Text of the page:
Malmo 1989

Another one of those great uploads from

This one’s a little 7 minute documentary showing the operations of the Malmo plant back in 1989. If you’ve got an ’89 or ’90 model 900, there’s a slight chance that your car is being put together in this video. Ok, it’s a very small chance, but it’s a chance nonetheless. And if you were working there back in 1989, then you get to check out your bad hair!!

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  1. Wow, now i can pin my electrical gremlins on that blonde guy at the start i know were u work now mate watch out 😉

    nice vid


  2. From

    After three years of planning and conversion work, one of Europe’s most modern automobile assembly plants was ready for use. This state-of-the-art factory in Malmö represented an entirely new type of production system for the assembly of cars. The plant was divided into eight production workshops, with each workshop divided up for the various stages of production. Parallel and straight assembly of stationary bodyworks was carried out in the workshops. It was possible to manufacture all models of Saab 900 and Saab 9000 here. Huge amounts of energy and trouble went into creating a sound and attractive work environment. A glass-roof stretches along the entire length of the building to give unlimited amounts of daylight in the working areas. A canteen at the top of the building offers fantastic views across the Sound.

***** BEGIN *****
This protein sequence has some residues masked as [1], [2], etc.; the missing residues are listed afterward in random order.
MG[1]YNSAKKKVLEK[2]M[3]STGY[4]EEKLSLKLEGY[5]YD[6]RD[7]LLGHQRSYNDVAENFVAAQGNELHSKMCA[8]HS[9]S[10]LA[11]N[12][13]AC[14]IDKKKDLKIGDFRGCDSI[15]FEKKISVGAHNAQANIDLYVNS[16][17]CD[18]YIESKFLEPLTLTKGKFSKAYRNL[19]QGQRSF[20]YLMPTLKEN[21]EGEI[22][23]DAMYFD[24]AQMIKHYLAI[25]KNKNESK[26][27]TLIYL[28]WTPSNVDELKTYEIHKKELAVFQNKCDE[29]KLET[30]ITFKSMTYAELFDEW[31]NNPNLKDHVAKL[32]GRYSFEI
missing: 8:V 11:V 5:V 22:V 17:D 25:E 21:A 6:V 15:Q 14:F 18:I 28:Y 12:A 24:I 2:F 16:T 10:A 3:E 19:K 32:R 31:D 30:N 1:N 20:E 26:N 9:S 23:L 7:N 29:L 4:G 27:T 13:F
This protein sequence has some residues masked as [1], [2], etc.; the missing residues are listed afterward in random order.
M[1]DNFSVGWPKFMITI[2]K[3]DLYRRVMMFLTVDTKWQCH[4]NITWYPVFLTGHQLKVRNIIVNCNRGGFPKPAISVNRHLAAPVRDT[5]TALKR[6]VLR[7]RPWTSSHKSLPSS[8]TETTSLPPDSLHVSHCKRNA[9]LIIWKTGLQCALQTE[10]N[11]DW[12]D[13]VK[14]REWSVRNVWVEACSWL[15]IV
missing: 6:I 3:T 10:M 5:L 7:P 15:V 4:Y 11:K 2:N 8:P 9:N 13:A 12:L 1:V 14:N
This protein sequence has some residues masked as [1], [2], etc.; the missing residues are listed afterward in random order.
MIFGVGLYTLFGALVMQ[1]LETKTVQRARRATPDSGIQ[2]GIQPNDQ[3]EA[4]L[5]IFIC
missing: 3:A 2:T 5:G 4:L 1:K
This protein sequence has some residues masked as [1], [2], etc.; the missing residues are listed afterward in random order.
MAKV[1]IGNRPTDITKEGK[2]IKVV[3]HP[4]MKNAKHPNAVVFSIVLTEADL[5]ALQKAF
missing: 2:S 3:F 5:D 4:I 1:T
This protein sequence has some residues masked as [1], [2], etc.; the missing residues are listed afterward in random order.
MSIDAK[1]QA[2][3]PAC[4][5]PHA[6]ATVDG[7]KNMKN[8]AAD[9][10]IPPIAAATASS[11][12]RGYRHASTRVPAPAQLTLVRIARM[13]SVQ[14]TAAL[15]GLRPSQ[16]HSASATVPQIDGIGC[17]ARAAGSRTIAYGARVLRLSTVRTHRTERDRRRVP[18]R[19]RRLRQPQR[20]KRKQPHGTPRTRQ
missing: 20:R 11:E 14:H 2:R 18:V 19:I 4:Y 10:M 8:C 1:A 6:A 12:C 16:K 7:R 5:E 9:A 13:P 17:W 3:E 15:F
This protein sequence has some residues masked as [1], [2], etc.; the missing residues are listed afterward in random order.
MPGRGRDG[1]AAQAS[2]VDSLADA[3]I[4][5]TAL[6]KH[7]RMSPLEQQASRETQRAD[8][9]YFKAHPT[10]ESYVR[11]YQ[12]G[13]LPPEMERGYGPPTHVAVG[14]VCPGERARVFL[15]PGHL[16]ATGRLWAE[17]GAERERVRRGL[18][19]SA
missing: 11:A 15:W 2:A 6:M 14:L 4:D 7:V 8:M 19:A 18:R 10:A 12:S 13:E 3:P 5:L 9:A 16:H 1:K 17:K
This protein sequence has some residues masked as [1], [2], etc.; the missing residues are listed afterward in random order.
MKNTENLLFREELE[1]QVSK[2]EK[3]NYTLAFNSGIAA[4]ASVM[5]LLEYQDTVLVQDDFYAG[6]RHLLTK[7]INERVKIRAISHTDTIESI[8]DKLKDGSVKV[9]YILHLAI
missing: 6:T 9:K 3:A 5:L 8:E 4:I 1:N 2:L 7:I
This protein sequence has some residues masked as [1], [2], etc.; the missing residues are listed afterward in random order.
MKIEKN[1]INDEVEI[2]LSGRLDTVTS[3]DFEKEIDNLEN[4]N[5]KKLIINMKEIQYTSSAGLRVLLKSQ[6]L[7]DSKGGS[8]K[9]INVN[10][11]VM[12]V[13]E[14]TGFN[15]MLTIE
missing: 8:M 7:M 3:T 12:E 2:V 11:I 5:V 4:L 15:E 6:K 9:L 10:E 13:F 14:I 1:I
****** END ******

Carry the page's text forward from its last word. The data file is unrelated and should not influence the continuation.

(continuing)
The return of what once began in Malmö in 1900 with Maskinfabriksaktiebolaget Scania was to be a short-lived return. Declining profitability within Saab-Scania AB resulted in a merger with General Motors in 1989, and the formation of Saab Automobile AB in 1990. The merger brought with it a reorganisation of the company with a reduction in the number of employees, but also its closure as a consequence. Despite enormous investments in reconstruction and new technology, Malmö was once again dealt a hard blow with the closure of the Saab factory. The grounds and buildings were bought by Malmö City in 1996.

    A few years after its closure, the Saab factory became the centre of Malmö’s new trade fair area, which moved from the Stadion area to Västra Hamnen. The city also decided to invest in the construction of the new Scania Convention Center. Today, the former Saab factory is once more the object of extensive conversion work as it now undergoes the process of transformation to turn it into premises for offices, exhibitions, commerce and education.

  3. If I could only have access to those parts bins for an hour! No, no, just half an hour! I’d have a 1988 Saab that would live forever — Bwahahahahaha!!

    (Since mine was made in Nystad, I’ve got nobody in this video to blame. Well, except that guy with the striped shirt and knee-length pants. Nice!)

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